What is the right age for a facelift?
What is the right age for a facelift?
A new year often leads people to analyze their lives and make resolutions about what they wish to change. One of those resolutions might be to improve their self-image by enhancing their overall appearance with a facelift.
FORT MYERS, FLA., January 4, 2022 BY DR. STEPHEN PRENDIVILLE, GUEST COLUMNIST, USA TODAY NETWORK – A facelift is one of the most popular procedures to rejuvenate the face, but what age is best for this surgery? There is no one-size-fits-all for when is the right time. The condition of the skin, lifestyle and aging is individual to each person. Some people may look youthful into their 40s and 50s, while others might mistakenly look much older when they are in their 30s. Smokers, for example, tend to have wrinkles and sagging skin at an earlier age than someone who doesn’t smoke. Sun exposure accelerates the aging process. Genetics also play a role. If your mother had signs of early aging, you are more likely to experience the same outcome.
Women (and men too) in their later 30s and older who come to my office of- ten say they no longer feel like themselves. They look in the mirror and re- port that they look tired. Friends may even ask if they are getting enough sleep. Here are some signs that a facelift may be best:
- Sagging skin – Losing skin elasticity is a normal part of aging. Drooping skin around the neck and jawline will give away your age and make you look older than you really are.
- Deep creases – it is normal for the face to crease when laughing, but if those creases remain afterward, it is a sign that a cosmetic procedure may be needed. If the creases are along the nasal-labial fold line from the nose to the mouth, these can often be eliminated with injectable fillers like Juvederm, instead of a traditional facelift.
- Loss of definition in the chin and jawline – Some people are born with a weak chin that only gets worse with aging. A facelift combined with a chin implant may be the best option for them.
- A mini-facelift may be a better option – This technique utilizes limited incisions and is intended for individuals who only need to rejuvenate the appear- ance of the lower face.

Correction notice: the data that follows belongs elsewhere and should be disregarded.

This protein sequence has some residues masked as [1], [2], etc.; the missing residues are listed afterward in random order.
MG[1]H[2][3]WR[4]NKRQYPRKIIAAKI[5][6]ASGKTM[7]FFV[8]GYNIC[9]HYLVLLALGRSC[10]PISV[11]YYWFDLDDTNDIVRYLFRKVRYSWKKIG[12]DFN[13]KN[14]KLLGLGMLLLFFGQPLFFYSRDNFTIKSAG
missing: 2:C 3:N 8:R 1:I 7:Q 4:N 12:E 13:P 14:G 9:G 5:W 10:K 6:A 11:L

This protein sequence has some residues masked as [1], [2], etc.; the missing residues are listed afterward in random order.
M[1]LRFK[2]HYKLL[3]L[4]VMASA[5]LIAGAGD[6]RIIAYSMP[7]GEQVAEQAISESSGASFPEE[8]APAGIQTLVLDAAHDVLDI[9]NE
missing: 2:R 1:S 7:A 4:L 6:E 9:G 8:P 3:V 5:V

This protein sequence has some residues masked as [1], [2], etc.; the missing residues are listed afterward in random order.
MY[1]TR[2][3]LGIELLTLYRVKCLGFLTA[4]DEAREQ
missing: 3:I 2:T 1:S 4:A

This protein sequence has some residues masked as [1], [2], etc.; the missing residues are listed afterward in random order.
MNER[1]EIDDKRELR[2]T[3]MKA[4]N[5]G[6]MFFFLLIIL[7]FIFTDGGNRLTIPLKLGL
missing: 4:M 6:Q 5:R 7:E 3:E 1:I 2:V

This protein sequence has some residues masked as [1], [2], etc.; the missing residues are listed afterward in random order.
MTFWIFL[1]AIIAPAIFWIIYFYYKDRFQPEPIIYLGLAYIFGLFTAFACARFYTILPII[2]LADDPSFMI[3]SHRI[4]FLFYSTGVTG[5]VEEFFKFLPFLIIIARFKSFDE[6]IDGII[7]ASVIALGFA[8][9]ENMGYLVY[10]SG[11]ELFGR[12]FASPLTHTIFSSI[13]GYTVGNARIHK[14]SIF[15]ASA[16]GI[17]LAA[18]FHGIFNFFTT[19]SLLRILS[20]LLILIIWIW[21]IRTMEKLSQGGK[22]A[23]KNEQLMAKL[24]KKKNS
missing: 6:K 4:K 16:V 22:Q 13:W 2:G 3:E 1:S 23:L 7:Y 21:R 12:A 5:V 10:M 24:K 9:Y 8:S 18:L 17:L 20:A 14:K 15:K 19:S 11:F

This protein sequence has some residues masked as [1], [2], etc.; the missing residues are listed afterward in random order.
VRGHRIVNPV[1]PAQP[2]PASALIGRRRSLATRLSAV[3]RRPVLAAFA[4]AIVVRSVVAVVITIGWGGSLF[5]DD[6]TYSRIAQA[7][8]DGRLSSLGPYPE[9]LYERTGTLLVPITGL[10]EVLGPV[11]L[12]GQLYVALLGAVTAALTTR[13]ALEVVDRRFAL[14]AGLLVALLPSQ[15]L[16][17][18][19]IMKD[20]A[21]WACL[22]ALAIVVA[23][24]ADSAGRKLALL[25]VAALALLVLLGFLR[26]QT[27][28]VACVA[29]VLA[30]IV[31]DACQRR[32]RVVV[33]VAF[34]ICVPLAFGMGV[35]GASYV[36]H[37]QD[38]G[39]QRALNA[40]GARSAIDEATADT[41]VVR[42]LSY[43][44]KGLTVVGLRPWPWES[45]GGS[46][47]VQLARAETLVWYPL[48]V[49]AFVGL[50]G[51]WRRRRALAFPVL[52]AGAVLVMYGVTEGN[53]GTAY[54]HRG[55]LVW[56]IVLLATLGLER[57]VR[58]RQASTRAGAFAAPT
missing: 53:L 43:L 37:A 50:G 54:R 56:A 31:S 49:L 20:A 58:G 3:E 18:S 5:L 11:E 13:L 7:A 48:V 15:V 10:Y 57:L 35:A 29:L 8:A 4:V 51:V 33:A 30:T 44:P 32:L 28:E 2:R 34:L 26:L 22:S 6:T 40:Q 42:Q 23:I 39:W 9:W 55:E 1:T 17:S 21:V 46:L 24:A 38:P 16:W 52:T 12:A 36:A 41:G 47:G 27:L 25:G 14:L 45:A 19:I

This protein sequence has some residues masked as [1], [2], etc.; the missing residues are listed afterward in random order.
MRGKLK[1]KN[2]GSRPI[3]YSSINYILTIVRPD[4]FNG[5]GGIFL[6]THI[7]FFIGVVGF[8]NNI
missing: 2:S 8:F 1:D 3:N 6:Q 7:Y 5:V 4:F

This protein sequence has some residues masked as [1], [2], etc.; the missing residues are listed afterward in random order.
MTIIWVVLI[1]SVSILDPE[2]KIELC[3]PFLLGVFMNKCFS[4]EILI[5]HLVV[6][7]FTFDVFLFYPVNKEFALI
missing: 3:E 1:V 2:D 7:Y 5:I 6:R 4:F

The decision to have a facelift procedure is based primarily on aging indications but also on how those aging changes affect the individual. Both are requisites for considering a facelift, but presence of aging changes is more important than actual numerical age. I have performed facelifts on patients from their early 40s to their 80s based on these criteria.
Credentials have always been important when it comes to choosing a board- certified facial plastic surgeon, and they matter even more now. Board-certified facial plastic surgeons specialize in surgery of the face, head and neck. The American Academy of Facial Plastic & Reconstructive Surgery advises patients to conduct their own research be- fore scheduling a procedure.
“Finding the right, most qualified, physician to perform any procedure should ALWAYS be a patient’s first priority,” says Steve Jurich, CEO and Executive Vice President of the AAFPRS.
“Make sure the physician is qualified, experienced, and board-certified in the procedure that you are considering. If you are seeking a surgical procedure on the face, head, or neck, the AAFPRS always recommends that you select a surgeon who trained specifically in procedures of the face, head, and neck.”
Dr. Stephen Prendiville is a Florida Board-certified facial plastic surgeon with Quigley Eye Specialists and is the Medical Director of The Q iLASIK & Med Spa in north Naples and the Assuage Luxury Spa in Fort Myers. He specializes in facelifts, rhinoplasty, eyelid surgery, facial resurfacing and other facial cos- metic procedures. He will be conducting a free seminar January 14 at The Oxbow in downtown Fort Myers. To register, call 239-437-3900.